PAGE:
How Can Non-Duality Help Us to Be Self-Authoring Leaders of Our Own Lives?


Pass the Mic Podcast Series is an unscripted group discussion born out of AcornOak’s belief in the power of many voices.


The podcast is about sharing different perspectives on a specific topic not only to help us expand our understanding of the world but also to explore new ways of looking at it.


This is the final episode of our first season. Throughout this season, we’ve disrupted our ways of thinking on many topics, and we thought that there were no better ways to end the season with an opportunity to challenge our sense of self.


Our twentieth episode discusses non-duality with Richard Sylvester to understand what non-duality is and how it can dramatically change our world view.


Welcoming Our Guest


We were honored to welcome our Richard Sylvester to discuss and share his perspective on this unusual topic.


Richard Sylvester is a humanistic psychologist, therapist, and lecturer. For 30 years he engaged with a variety of spiritual practices while training in psychotherapeutic techniques and teaching counseling. Richard is the author of five books. Confessions of a Seeker Adventures in Spirituality, Therapy and Belief is about his seeking years. His books about non-duality are: I Hope You Die Soon, The Book of No One, Drink Tea, Eat Cake, and Non-Duality Questions, Non-Duality Answers. Richard holds meetings about non-duality regularly in London and online.


Key Shared Insights & Perspectives


What Is Non-Duality?


Non-duality is a term from Sanskrit that means "not two" or "one undivided without a second" and is often referred to as Oneness.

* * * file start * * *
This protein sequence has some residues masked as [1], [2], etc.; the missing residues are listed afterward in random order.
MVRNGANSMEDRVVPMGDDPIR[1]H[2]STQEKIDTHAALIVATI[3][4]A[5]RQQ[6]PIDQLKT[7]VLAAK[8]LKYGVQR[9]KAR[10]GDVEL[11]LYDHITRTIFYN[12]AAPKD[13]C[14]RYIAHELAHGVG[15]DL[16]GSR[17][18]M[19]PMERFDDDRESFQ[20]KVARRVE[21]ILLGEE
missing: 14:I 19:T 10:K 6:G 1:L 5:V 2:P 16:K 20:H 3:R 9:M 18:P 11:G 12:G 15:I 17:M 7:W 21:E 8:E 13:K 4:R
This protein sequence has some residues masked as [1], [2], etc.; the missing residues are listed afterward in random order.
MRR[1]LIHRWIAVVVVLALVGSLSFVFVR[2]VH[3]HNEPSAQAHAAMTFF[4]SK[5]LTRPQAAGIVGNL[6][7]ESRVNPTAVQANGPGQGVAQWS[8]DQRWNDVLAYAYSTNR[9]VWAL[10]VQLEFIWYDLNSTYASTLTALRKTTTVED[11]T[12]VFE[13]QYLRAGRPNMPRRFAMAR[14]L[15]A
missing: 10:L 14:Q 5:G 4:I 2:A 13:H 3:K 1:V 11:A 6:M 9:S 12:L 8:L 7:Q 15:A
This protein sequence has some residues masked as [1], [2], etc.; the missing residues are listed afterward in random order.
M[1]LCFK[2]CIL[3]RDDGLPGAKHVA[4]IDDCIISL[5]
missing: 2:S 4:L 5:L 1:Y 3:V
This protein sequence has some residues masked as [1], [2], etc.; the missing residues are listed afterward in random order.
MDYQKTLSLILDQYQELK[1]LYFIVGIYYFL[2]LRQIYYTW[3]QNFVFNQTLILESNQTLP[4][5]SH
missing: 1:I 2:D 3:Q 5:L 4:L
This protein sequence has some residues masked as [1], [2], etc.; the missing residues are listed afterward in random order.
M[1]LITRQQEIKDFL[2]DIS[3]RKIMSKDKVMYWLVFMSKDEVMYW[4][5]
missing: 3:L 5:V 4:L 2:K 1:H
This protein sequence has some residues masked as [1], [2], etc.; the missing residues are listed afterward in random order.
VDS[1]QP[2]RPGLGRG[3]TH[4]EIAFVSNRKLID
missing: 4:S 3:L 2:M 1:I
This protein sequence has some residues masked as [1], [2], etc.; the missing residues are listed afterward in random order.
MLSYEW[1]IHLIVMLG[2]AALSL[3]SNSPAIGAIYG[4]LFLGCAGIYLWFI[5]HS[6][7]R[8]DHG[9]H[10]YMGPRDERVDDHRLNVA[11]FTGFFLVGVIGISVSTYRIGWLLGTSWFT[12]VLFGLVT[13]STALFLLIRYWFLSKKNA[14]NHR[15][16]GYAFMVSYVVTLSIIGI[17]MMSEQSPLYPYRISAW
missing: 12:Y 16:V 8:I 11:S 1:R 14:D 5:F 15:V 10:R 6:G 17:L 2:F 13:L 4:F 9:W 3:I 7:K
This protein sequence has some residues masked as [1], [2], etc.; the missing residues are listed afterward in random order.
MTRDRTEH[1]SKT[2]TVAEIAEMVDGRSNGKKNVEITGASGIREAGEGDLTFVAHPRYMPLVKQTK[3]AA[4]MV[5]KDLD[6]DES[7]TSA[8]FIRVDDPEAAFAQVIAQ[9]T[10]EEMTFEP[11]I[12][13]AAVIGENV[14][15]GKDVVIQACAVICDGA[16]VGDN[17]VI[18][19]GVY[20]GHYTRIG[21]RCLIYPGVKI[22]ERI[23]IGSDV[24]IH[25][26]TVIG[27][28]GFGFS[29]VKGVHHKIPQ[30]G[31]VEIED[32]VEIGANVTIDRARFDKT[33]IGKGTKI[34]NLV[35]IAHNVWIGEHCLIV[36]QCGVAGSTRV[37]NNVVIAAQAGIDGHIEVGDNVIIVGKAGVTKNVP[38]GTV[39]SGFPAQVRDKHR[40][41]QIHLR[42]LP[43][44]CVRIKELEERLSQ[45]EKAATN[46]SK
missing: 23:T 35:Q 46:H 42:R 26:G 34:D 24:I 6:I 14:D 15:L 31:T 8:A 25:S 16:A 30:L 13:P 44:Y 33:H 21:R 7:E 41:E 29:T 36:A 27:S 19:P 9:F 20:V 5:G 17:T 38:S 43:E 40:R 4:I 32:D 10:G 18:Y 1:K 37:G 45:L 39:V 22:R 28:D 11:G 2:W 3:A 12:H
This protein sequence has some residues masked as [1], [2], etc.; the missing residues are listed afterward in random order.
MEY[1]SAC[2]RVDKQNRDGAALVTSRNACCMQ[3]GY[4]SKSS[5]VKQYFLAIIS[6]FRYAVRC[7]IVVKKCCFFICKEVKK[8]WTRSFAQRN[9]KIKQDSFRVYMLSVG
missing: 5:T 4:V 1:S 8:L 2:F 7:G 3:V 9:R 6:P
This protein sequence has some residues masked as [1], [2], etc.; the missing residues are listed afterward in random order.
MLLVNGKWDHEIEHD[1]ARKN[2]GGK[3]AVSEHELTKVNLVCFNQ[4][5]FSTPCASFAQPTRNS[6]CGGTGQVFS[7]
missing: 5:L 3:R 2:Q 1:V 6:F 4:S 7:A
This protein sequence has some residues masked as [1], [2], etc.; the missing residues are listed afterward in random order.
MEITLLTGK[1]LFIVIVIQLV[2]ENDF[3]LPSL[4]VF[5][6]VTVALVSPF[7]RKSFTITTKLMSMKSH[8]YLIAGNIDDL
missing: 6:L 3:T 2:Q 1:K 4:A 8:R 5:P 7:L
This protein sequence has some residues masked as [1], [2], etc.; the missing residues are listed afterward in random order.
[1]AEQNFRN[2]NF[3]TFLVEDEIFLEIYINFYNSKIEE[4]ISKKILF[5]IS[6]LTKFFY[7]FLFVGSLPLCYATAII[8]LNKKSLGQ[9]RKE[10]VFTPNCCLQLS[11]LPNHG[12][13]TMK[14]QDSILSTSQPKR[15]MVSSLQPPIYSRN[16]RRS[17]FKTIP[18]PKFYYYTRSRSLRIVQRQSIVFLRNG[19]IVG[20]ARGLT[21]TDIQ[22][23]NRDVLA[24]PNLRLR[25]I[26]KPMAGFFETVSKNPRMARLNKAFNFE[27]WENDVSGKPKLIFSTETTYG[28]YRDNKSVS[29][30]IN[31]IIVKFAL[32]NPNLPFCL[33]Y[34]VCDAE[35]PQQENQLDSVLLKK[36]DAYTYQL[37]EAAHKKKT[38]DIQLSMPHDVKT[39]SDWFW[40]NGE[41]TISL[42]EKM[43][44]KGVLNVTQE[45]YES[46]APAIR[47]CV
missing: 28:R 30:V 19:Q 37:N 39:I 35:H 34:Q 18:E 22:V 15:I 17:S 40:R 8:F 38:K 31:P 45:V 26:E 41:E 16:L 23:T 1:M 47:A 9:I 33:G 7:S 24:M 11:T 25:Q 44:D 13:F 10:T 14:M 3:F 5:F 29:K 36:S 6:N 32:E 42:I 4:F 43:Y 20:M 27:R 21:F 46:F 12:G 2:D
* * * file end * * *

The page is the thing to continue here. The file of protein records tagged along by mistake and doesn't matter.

Richard explains that non-duality is the possibility of seeing that there is no self. And because of that, it’s seeing the end of separation which embraces everything, the light and the dark.

For novices, non-duality is not just an experience, a philosophy, a belief or a practice--it is a way of being in the world.

What Is the Experience of Non-duality?


Today, the most common human experience is separation and we live in a world that appears dualist: on one side, the world itself; and on the other, the self that exists as separate from the world.


In the non-duality view of the world, our sense of separation collapses and we arrive at the realization that there is simply oneness and whatever is happening.

The separate self lives in a sense of contraction and non-duality could be described as a relaxation, like an exhalation of breath, from the pain of separation.

However, non-duality is not about a gain but about a loss, a loss of our sense of “I” which can be felt like “removing a tied shoe,” as Richard describes.


Non-duality and Our Society.


In the last 30 years, there has been an increased interest in non-duality, perhaps due to communication technologies spreading messages across an ever-wider footprint.


Non-duality, formerly considered a form of spirituality, is being ‘repackaged’ closer to the field of science, which attracts a new wave of people searching for a new meaning in life or a guidance system. Interest could also stem from the recent decline of trust in our society, as we are witnessing a widespread disintegration of long-held beliefs.


Why Is There Suffering in the World?


The question can only be answered by a story.


The story of Karmar, the story of Good and Evil, the story of “No pain, no gain”, the story of purpose, or the story of our natural evolution - are just some examples of stories attempting to make sense of our suffering.


Richard concludes, ”The fact that there are so many possible answers to one question in direct conflict with each other gives us a very good clue that it is a futile question to ask.”

The only thing we really know is: What exists, exists.

Our sense of separation creates a nagging feeling and finding relief is at the heart of our search for answers.

This feeling of discomfort is the root of all our questions around our position in the world and to get rid of it, we follow a religion, therapy, or create comforting stories.

In other words, all there is are stories of the mind that, as individuals, we are free to choose. “Noticing our beliefs and how we think the world works and that these are just stories is one common trait of seeing non-duality,” Richard said.


Do Free Will and Purpose Exist in the Non-Dualistic View?